Accelerating reform to govern streets in support of human-scaled accessibility

This research paper is concerned with how streets are managed so that they prioritise people instead of vehicles. It can be of help to place managers and policy-making as cities are being transformed as a consequence of Covid-19.

Date added 14 October 2020
Last updated 15 October 2020

This resource highlights how, traditionally, cities have been governed with private vehicles in mind. In recent years, however, there has been a change in how people get around: there has been an increase in smaller forms of transport, such as e-scooters or bicycles; a growing number of people commuting by foot; a reduction in mobility as people need to travel less often and for shorter distances; and an increase in car-sharing initiatives. Additionally, streets and roads are being claimed for alternative use of space, not just for movement but as meeting points for pop-up bars or events.

This paper presents the challenge of governing streets when these new modes of transport and uses of space emerge. It explains that all too often innovation and alternative ways of doing meet constraints, such as outdated legislation, resistance to change, or short political tenures.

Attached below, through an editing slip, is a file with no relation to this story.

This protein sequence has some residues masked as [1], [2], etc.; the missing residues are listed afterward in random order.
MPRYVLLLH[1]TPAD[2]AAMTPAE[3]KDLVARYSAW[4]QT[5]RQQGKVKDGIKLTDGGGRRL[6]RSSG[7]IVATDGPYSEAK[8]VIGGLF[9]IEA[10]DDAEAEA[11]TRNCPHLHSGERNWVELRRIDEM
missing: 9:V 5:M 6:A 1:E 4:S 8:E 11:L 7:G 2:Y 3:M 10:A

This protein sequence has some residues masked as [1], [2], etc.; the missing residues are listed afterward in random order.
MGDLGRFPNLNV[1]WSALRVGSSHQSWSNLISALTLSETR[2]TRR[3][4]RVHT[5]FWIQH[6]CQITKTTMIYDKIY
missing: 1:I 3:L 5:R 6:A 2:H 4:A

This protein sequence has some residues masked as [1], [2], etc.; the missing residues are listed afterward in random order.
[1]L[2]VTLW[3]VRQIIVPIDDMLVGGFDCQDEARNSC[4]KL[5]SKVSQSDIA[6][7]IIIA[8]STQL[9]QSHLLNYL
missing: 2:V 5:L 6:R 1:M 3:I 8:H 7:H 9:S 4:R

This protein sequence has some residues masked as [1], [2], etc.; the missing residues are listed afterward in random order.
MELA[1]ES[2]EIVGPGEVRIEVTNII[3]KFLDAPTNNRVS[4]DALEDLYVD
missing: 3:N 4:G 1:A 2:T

This resource presents three principles to guide governance of human-centred streets. These are:

  1. Working with the concept of accessibility (i.e. understanding this as ease to reach a destination) as this has been widely researched and offers a framework to define and measure it.
  2. Empowering local government, as the local scale is the most effective and agile to design and deliver.
  3. And finally, conducting strategic experiments, changing, for example, the prioritisation of streets and monitoring and evaluating the effects of this.